Cytomegalovirus (CMV) is a common herpes virus. Many people who are affected don’t know it, because they may not have any symptoms. The virus spreads through bodily fluids, and it can be passed on from a pregnant mother to her unborn baby. It often remains dormant in the body, can cause complications during pregnancy and for people with a weakened immune system. It is also commonly known as HCMV, CMV, or Human Herpes virus 5 (HHV-5). The Center for Disease Control and Prevention (CDC) estimates that over 50 percent of adults in the United States are infected by the age of 40 years. It affects males and females equally, at any age, and regardless of ethnicity.
There are three main types of CMV infections: acquired, recurring, or congenital.
- Acquired, or primary, CMV is a first-time infection.
- Recurring CMV is when the patient is already infected. The virus is dormant and then becomes active due to a weak immune system.
- Congenital CMV is when infection occurs during pregnancy and affects the unborn child.
Symptoms will depend on the type of CMV. If symptoms do occur, they may include fever, night sweats, fatigue, sore throat, swollen glands, muscle pain, shortness of breath, pneumonia, jaundice, seizures, etc.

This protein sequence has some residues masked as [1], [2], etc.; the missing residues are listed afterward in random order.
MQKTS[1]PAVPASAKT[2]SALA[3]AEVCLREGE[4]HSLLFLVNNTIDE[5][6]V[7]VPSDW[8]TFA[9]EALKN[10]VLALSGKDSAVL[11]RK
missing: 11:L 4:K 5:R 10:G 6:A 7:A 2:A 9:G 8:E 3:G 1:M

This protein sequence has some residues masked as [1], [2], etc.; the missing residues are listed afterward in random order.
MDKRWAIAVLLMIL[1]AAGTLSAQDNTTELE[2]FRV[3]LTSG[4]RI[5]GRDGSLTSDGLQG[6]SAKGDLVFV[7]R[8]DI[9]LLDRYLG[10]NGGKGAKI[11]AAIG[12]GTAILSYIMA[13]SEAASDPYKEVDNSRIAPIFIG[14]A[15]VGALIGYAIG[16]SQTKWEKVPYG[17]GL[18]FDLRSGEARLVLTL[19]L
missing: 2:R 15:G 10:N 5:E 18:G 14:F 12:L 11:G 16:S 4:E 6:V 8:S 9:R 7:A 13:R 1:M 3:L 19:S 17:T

Acquired cytomegalovirus can spread between people through bodily fluids, such as saliva, semen, blood, urine, vaginal fluids, and breast milk. Infection may also occur by touching a surface infected with saliva or urine, and then touching the inside of the nose or mouth. Most people who become infected were exposed during childhood, at daycare centers, nurseries, and places where children are in close contact with each other.
A blood test can detect the antibodies which are created when the immune system responds to the presence of CMV.
A pregnant woman has a very small risk of reactivation infecting her developing baby. If congenital CMV is suspected, the baby must be tested within the first 3 weeks of life. Testing later than 3 weeks will not be conclusive for congenital CMV, because the infection could have happened after birth.
Any patient with a weakened immune system should be tested, even if there is no active CMV infection.
Scientists are searching for a CMV vaccine, but as yet there is no cure.
People with acquired CMV, who are infected for the first time, can use over-the-counter (OTC) painkillers such as Tylenol (acetaminophen), ibuprofen, or aspirin to relieve symptoms, and should drink plenty of fluids.
Patients with congenital or recurring CMV can use anti-viral medications such as ganciclovir to slow the spread of the virus. These medications may have adverse effects. If there is extensive organ damage, hospitalization may be necessary. Newborns may need to stay in the hospital until their organ functions return to normal.
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- 21 Aug 2018
- FOSRX/FAST Services